4) It will be inevitable that some unauthorized contact and meeting occurs with a childs birth parents given the wide availablilty of public computers and kids doing things unbeknowist to their parents and foster parents online. In this case the child should be educated if found doing this about the risks they face. Child support agencies may not be able to “hide the truth” or “hide the children” 100% until they are 18 anymore. The reality of internet communication may have made this secrecy practice obsolete. I would not recommend sending either the child or birthe parents to jail or move the child out of the neighborhood simply because an adopted child has met up with their birth parents or communicated with them after they have been taken away.

    I would make the disciplinary action based on the type of treatment they had post contact. If they show signs of abuse, CPS should intervene. If on the other hand, the birth parents are supportive of the child and acting as a good parent or babysitter would and wants to play an active, supporting role to the child as a good friend then no action should be taken and the child should be allowed to continue further contact.

    5) Siblings (like the kids brothers and sisters) should be blocked from initiating contact unless there was a major juvenile crime or relationship issue between them. CPS should be more lienient at allowing contacts if they did nothing wrong and the child was taken away simply because of a bad parent action.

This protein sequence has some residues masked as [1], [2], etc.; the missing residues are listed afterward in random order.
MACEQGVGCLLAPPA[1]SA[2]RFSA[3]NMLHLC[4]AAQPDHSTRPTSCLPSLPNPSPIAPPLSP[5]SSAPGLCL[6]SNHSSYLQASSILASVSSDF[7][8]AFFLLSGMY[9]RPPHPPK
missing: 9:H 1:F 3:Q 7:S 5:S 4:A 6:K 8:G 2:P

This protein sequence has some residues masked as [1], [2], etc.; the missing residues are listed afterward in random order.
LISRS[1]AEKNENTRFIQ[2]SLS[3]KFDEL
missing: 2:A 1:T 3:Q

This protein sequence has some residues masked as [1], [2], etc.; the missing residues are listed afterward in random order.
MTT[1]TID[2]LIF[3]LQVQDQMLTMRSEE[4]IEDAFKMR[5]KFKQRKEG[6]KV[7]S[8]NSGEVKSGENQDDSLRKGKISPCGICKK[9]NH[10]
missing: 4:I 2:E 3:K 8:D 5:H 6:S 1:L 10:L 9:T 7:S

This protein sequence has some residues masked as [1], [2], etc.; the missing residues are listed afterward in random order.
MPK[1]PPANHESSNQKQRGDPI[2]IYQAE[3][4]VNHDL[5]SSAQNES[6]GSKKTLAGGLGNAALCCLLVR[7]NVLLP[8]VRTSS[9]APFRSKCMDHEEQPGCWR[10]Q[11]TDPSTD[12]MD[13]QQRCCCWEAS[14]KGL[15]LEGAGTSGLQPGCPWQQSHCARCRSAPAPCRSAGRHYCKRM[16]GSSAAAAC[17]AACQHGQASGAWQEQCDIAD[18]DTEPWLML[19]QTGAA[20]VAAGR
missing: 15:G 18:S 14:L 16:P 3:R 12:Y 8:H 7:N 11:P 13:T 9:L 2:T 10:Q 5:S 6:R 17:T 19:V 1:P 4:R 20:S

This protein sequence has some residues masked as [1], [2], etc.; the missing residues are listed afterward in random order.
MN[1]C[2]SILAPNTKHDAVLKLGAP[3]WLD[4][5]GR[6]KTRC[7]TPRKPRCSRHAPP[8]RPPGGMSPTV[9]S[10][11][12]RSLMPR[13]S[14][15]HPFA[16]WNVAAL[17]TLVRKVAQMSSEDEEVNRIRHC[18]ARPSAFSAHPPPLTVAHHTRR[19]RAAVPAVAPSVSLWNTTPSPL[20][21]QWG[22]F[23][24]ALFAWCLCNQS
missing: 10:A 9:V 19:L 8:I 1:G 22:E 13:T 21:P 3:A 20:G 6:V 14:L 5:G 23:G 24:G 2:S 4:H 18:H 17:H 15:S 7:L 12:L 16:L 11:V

6) The child and birth parent should be required to accept their own risks of an unauthorized visit or contact. This is also true if they hear the uncensored side of why a child was taken away, family matters that were not disclosed at the time of CPS or adoption agency intervention, etc. There is no turning back if this becomes part of the childs long term memory as is the contacts of other former family members or siblings.

    7) Foster homes should place the computer with internet access in a public area and foster parents should try to supervise the childs internet use when possible. If a teen shows signs of irresponsibility, they should not put a computer with internet access in their own room unless it is filtered.

    8) There is nothing to really stop a determined enough person to find their child and/or a determined enough child to find their birth parents. Adoption agencies have to learn this and take it for granted!

Trackbacks

  1. Facebook and Adoption « WALL – a social worker's blog